Maybe it wouldn’t be so disturbing if it wasn’t bipartisan, if it was just the usual, well you’re from a different political party so the hell with you.
But a new report from the bipartisan Commission on the Prevention of Weapons of Mass Destruction Proliferation and Terrorism carries the headline, “Government Failing to Protect America from Grave Threats of WMD Proliferation and Terrorism.”
“Nearly a decade after September 11, 2001, one year after our original report, and one month after the Christmas Day bombing attempt, the United States is failing to address several urgent threats, especially bioterrorism,” said Senator Bob Graham, co-chairman of the commission. “Each of the last three Administrations has been slow to recognize and respond to the biothreat. But we no longer have the luxury of a slow learning curve, when we know al Qaeda is interested in bioweapons.”
According to the report, the Commission found several areas where the risks to the United States are increasing: the crossroads of terrorism and proliferation in the poorly governed regions of Pakistan, the proliferation of biological and nuclear materials, and technology, and the potential erosion of international nuclear security, treaties and norms as we enter a nuclear energy renaissance.”
The report assessed United States efforts in 17 areas including tightening government oversight of high-containment labs to strengthening domestic and global disease surveillance networks to designating a White House principal advisor for WMD proliferation and terrorism.
While the commission gave several As and Bs, there were also three Fs including one for efforts to implement education and training programs to recruit and retain the next generation of national security experts.
The report warns:
There is direct evidence that terrorists are trying to acquire weapons of mass destruction and acquiring WMD fits the tactical profile of terrorists. Terrorists also have global reach and the organizational sophistication to obtain and use WMD. Finally, the opportunity to acquire and use such weapons is growing exponentially because of the global proliferation of nuclear material and biological technologies.”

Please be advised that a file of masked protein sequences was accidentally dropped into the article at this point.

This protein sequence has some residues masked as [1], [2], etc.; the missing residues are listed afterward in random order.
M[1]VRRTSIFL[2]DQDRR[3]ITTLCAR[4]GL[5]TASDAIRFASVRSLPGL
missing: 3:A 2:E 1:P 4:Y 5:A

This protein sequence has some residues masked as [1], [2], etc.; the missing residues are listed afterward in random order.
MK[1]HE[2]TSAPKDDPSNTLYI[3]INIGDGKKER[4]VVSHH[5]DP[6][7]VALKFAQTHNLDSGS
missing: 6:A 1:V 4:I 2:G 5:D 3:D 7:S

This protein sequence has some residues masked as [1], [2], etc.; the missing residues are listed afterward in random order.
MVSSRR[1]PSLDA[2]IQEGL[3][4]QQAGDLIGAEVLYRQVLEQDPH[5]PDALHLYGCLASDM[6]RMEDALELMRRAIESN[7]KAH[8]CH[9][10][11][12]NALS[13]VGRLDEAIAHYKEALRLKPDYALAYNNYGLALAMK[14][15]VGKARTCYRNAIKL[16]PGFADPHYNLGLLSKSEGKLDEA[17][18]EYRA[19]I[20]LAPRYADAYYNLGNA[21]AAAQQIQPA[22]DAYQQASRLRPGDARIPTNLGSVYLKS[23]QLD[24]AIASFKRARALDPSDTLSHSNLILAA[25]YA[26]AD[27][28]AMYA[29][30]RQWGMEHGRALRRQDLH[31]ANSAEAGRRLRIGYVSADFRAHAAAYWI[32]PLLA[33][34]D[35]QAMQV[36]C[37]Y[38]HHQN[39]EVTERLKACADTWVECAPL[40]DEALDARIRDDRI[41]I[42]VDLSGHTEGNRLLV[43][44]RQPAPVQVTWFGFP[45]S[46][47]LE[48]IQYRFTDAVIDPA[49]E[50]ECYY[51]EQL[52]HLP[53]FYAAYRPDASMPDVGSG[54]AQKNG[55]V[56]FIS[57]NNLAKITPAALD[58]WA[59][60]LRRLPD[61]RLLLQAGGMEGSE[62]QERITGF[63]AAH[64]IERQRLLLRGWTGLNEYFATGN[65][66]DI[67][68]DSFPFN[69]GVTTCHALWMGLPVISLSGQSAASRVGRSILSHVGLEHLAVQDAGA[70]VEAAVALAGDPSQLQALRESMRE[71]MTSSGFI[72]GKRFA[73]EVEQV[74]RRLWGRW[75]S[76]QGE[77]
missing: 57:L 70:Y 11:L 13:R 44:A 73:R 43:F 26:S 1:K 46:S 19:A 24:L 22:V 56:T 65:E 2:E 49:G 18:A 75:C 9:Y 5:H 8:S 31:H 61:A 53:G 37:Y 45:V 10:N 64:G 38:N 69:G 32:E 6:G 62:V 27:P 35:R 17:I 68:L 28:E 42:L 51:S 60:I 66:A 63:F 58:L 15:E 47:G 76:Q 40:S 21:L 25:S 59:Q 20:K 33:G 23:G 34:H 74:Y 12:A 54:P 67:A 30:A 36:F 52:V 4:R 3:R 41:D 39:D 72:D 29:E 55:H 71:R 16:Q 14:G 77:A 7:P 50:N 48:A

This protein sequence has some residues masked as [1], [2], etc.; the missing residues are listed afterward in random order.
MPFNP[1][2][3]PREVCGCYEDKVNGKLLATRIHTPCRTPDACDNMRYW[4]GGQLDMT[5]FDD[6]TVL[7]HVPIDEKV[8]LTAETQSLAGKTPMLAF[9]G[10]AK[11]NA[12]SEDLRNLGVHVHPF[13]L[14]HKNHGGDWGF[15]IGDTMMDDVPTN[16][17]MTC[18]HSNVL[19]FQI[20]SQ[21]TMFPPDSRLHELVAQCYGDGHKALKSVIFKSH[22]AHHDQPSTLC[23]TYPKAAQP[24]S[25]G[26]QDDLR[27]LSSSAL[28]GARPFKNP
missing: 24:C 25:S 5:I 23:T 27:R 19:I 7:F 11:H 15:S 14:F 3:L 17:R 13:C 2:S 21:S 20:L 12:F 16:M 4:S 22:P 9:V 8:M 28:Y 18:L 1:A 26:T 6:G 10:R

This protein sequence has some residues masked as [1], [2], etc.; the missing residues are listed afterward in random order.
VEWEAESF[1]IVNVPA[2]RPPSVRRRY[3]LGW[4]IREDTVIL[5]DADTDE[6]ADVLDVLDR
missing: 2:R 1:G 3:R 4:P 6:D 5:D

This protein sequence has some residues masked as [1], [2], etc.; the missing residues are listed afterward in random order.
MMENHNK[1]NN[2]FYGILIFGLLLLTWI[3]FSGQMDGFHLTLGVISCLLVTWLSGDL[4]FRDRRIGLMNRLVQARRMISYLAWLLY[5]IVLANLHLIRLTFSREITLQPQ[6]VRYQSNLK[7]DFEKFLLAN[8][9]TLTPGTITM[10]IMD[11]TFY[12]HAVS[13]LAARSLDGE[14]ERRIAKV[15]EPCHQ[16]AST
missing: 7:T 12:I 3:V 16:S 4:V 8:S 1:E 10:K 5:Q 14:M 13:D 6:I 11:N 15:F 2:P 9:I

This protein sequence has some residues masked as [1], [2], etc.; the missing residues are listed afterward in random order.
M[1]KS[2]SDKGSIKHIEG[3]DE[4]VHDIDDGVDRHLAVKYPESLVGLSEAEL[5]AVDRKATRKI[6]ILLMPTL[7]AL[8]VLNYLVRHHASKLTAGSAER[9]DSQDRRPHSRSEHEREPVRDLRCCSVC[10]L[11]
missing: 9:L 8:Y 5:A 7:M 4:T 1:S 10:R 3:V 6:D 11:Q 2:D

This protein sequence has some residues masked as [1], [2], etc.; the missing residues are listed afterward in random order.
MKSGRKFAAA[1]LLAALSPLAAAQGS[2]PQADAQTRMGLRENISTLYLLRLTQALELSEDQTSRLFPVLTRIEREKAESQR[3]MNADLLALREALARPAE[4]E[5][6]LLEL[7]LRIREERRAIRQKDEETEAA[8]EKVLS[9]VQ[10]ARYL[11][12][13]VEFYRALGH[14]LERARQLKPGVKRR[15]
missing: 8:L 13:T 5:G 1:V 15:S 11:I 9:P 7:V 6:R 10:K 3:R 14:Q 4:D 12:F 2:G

Meanwhile, the CIA official who headed up the agency’s efforts to find weapons of mass destruction, Rolf Mowatt-Larssen, has written a report for the Belfer Center for Science and International Affairs at Harvard’s Kennedy School of Government stating that Al Qaeda has not abandoned its efforts to attack the United States with such a weapon.
“Al Qaeda is the only group known to be pursuing a long-term, persistent and systematic approach to developing weapons to be used in mass casualty attacks,” Mowatt-Larssen writes, adding that threats by Osama bin Laden to escalate attacks “should not be interpreted as empty rhetoric and idle threats.”
Mowatt-Larssen acknowledges that “there is widespread suspicion in America and abroad that WMD terrorism is another phony threat being hyped for political purposes, and to stoke fears among the public” and that “it is difficult to debunk this allegation, given the US government’s lack of credibility in the case of Iraqi WMD.”
But, he adds, “that said, WMD terrorism is not Iraqi WMD…There is no indication that the fundamental objectives that lie behind their WMD intent have changed over time.”